Now the industry faces a similar fight on the East Coast, with DoorDash and Grubhub filing a joint lawsuit in the Supreme Court of New York, while Uber Eats and Relay each filed separate suits. The law, set to go into effect on Wednesday, could “cause immediate and irreparable harm” to their businesses, Uber said in its complaint. Here’s how the math works out:
• The city’s new rule would require companies to either pay the roughly $18 per hour minimum, or 50 cents for every minute a driver spends on a single trip, with each rate excluding tips. That’s a healthy beat higher than the city’s overall $15-per-hour minimum wage.
• That would radically change the fluctuating per-gig rate system that delivery drivers now receive. The companies argue the new law could lead to contractors simultaneously logging on to various apps, essentially earning wages from multiple companies at once and leading to significantly higher consumer fees — possibly harming restaurants’ takeout business as well.
Add it to the List: The lawsuits are just the latest filed against the city. DoorDash, Uber Eats, and Grubhub are also suing over a 2021 law that caps the commission they can take from restaurant sales to just 23%. A similar law in San Francisco limits their cut to just 15%. The trio is also suing the city over another law that requires the apps to share basic customer data — such as names, addresses, and phone numbers — with the local restaurants taking orders, unless users decide to opt-out. Then again, what’s the point of living in the country’s densest city, with takeout options aplenty, if you’re going to wait an hour to overpay for app delivery?
- Brian Boyle
$UBER long term is a winner.
Long term investment still good
Hi $Pistol Pete$. Hope things are going well. I agree. Uber seems to be doing well.
hi peter, Uber Technologies Inc i like lots
Huge XNDA half the price for fares and its only at .20 a share wow
Heading to $10 soon!
Guber is TOAST! ROFLMAO
Uber driver attacked by group of black girls
Uber execs saw themselves as “pirates” taking over the transportation industry, with help from high-profile friends, leaked docs say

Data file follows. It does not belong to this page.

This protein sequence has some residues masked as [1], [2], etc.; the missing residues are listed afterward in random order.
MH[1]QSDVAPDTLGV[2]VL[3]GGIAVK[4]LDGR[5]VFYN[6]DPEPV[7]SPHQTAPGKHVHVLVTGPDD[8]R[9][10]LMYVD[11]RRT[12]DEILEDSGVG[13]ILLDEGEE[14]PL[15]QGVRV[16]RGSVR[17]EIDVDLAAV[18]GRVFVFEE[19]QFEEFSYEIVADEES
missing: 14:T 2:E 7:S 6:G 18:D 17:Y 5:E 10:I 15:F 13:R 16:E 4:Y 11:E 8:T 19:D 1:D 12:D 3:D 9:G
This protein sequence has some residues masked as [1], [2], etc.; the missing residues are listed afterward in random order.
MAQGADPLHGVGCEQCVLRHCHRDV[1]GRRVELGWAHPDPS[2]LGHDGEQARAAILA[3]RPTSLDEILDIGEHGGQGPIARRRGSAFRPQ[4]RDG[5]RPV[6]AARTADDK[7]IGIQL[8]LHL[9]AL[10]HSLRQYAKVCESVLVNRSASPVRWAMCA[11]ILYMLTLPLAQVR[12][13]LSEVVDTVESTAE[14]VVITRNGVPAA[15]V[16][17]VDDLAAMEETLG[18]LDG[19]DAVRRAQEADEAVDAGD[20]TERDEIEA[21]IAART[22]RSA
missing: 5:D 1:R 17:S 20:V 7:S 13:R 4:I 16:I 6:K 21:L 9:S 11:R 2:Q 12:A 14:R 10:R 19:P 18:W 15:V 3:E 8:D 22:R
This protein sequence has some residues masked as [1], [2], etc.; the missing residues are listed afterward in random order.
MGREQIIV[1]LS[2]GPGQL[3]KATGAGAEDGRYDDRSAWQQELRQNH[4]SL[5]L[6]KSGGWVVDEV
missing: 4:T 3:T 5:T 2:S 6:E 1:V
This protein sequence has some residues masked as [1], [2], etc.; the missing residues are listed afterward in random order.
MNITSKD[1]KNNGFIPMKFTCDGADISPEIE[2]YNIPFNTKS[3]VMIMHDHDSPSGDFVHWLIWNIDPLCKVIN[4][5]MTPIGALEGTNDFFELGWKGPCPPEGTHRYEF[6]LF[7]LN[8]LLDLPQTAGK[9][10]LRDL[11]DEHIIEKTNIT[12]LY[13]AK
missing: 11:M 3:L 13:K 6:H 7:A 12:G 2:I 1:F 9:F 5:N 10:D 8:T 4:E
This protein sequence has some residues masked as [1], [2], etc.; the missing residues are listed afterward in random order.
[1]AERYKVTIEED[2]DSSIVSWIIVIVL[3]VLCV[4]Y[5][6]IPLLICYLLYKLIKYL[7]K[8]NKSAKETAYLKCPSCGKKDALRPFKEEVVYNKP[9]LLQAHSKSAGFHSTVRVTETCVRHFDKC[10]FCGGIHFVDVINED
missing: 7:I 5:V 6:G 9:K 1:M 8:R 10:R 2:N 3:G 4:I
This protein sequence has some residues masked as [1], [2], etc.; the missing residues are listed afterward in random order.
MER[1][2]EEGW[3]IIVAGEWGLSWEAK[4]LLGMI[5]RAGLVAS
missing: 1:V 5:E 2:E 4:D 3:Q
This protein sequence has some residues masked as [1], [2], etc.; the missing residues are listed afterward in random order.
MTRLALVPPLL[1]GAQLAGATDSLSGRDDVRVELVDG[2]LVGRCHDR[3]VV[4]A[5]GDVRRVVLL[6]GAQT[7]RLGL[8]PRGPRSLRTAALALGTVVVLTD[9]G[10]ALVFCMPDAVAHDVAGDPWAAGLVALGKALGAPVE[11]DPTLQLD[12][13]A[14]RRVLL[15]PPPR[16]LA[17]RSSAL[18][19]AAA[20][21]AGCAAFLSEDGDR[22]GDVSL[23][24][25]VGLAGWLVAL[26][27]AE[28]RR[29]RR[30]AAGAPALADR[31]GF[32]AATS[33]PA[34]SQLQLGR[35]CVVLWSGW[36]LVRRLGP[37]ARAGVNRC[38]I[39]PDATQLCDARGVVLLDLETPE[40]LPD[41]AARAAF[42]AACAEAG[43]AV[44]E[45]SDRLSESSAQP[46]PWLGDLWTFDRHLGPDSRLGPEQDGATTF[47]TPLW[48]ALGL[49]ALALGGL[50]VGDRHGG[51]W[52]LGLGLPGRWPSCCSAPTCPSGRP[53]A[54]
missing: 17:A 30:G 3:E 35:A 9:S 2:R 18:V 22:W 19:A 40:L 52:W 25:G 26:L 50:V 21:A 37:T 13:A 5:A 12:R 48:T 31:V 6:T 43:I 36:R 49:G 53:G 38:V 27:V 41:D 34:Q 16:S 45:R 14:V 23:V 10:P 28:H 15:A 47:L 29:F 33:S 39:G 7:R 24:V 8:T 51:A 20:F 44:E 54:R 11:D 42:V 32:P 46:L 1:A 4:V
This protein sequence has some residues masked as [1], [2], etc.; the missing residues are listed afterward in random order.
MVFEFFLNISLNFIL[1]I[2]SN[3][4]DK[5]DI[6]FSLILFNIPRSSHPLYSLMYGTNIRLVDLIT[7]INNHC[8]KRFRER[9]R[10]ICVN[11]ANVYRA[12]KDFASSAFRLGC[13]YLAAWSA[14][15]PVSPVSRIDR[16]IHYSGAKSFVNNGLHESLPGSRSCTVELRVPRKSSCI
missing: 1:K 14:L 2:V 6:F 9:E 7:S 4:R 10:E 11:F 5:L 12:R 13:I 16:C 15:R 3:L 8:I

A trove of Uber documents leaked to the media opens a window into the internal workings of the ridesharing giant’s sometimes brutal and sleazy approach towards muscling its way into becoming a worldwide juggernaut. Here is what we know about the so-called Uber Files.
Gig giant exposed The Uber Files were obtained by British newspaper The Guardian and shared with other outlets to prepare a series of reports based on the leak. Its principal partner is the US-based International Consortium of Investigative Journalists (ICIJ). The files include more than 124,000 documents, including 83,000 emails and text messages from 2013 to 2017. It was a time of rapid global expansion for the US giant, which was run at the time by co-founder Travis Kalanick. He resigned as CEO in 2017 amid concerns from investors over Uber’s corporate culture.
Uber pioneered a gig-economy business model, and many nations were not prepared for it, regulatorily speaking. As the company lured drivers with various incentives and cut costs by minimizing taxes, traditional taxi drivers protested what they saw as unfair competition.
‘Pirates’ of ridesharing Uber executives were quite aware of their dubious legal status and joked about their effort to brush off regulations, emails showed. “We have officially become pirates,” one person wrote in a discussion of company tactics to “avoid enforcement.”
The cavalier approach based on the notion that it’s better to seek forgiveness than permission produced what the company referred to as a “pyramid of sh*t,” including lawsuits from drivers, administrative procedures, investigations by regulators and direct litigation.
‘Kill switch’ One way to apparently hinder investigations was to cut access to company servers in the US from regional offices, referred to as “kill switch” in Uber communications. It was engaged during police raids in countries like France, the Netherlands, Belgium, India, Hungary and Romania.
Opposition slams Macron’s alleged ‘secret deal’ with Uber
In a text sent during a raid in Paris in 2015, Thibaud Simphal, the then-manager of Uber France told Mark MacGann, the company’s chief lobbyist in Europe at the time, that he’d used the technique so many times that “by now the most difficult part is continuing to act surprised.”
Other tech tricks were aimed against police officers who ordered rides for sting operations. In some countries, the app would ‘dispatch’ phantom cars that never arrived. In Denmark, Uber discussed creating “blackout geofences” around police stations, meaning only pre-approved clients would be able to call rides from those locations.
Violence “guarantee[s] success” Uber executives appeared to appreciate opportunities to exploit violence against their drivers to score some public sympathy. In 2015, the firm’s general manager in Belgium called an incident, in which a protester threw a flour sack at Uber driver and passengers, a “good story.”
In one 2016 exchange, Kalanick dismissed concerns over the safety of Uber drivers in France as he called for a counter-protest to confront activist taxi drivers. When warned by MacGann that ultra-right activists infiltrated the protest and could become violent, he said: “I think it’s worth it. Violence guarantee[s] success.”